Plus-sized divorced nurse and single mom, Marli Meadows, is tired of the monotonous rhythm of an unfulfilled life. She is seemingly stuck in a perpetual cycle of low self-esteem and bad decisions. With her daughter approaching adulthood, she decides to make a change and leaves her dysfunctional parental ties and going-nowhere relationship with an occasional boyfriend behind in exchange for a travel nursing job in another state. Enter the handsome Chris King, who oozes confidence and pursues Marli relentlessly. Chris is white. Marli is African American. And therein lies the first of her issues with him. Your Love Is King is an Edgy Inspirational Interracial Romance novel that chronicles one woman's journey toward self-acceptance and love.
*This is not your ordinary inspirational novel*
Read an excerpt:
Bill’s was true to the words of its slogan: “So Good, You’ll Think Grandma Made It.” Sunday’s dinner with Mama was much more relaxed than Saturday’s dinner with my dad, but true to form, Mama eventually let the liquor take over her inhibitions and her true feelings about me began to surface.
“So, Marlena Marie,” she slurred. “Whatcha been up to? Got a new man?”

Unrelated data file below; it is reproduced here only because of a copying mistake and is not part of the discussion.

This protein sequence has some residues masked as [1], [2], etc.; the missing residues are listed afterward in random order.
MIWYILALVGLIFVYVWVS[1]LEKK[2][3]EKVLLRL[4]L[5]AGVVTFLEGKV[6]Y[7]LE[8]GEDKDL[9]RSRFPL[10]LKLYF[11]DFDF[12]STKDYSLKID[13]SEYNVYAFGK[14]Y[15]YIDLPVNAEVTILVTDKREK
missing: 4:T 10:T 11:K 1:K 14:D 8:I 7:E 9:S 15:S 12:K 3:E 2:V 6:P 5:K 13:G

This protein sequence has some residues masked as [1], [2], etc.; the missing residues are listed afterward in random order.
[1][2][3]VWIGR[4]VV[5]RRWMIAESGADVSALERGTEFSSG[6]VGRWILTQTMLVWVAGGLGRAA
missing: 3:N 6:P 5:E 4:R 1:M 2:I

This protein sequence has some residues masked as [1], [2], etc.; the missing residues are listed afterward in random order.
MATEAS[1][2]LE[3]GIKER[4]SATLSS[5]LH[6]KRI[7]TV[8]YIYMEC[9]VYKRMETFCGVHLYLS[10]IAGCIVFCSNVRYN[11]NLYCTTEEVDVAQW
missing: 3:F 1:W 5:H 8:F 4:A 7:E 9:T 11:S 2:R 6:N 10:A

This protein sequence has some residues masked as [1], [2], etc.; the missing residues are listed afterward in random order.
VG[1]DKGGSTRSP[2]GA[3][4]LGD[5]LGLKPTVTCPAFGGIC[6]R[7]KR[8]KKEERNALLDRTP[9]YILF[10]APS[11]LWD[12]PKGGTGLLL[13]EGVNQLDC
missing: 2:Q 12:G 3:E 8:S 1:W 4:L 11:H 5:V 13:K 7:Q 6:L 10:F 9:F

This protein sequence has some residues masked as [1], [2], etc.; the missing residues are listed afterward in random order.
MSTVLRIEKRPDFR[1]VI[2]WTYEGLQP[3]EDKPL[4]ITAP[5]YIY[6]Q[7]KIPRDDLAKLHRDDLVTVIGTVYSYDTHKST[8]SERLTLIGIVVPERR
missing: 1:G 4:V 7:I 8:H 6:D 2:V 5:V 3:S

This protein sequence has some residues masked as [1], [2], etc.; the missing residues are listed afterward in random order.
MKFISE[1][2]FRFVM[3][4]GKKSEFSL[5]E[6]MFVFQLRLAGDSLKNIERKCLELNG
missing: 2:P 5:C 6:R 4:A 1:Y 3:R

I wasn’t sure how to answer that question. Mama knew about Darius and had even met him once. She didn’t approve of him, of course, but in her mind, any man was better than no man at all.
“Um, no,” I answered.
Her mouth spread into a knowing smirk. “Mm-hmm. Still with that little thug boy, huh?”
I sighed. “I’m still seeing Darius, if that’s who you’re referring to.”
She shook her head. “Well, I guess if you can’t do any better. I’ve never had that problem, as you know. Always had good, hard-working men in my life.” She reached over and patted Fred on the arm. “You’ve gotta lose that weight, baby girl. Your choices are just so limited by your size. When I was your age, I was a perfect ten,” she said and then took a bite out of a chicken leg.
Now, that was a lie. I’d seen pictures of my mother taken when she was my age. She might not have been as heavy as I was, but she was no ten. I knew if I tried to argue the fact with her, she’d say I was disrespecting her. So I held my tongue.
“Now, Edna, leave her alone,” Fred said.
She held a hand up at him. “Hush, Fred.” She turned to me and continued. “It’s the truth. Look at Tiffany. She’s beautiful and she’ll have no trouble finding a good husband. You shoulda just stayed with Tim. At least he had a good job.”
I dropped my head and stared at my plate for a moment. I guess it had slipped her mind that Tim actually left me, not the other way around. I drew in a breath and exhaled. “Mama, I respect your opinion, but I’m fine, really. I’m not worried about having a man.”
“Mm-hmm. That’s what everyone who doesn’t have a man says. But I’m here to tell you. You need a man.”
Adrienne Thompson has worn many titles in her lifetime–from teenage mother to teenage wife to divorcee to registered nurse to author. This mother of two young adults and one teenager currently resides in Arkansas with her daughter where she writes and publishes her stories full time.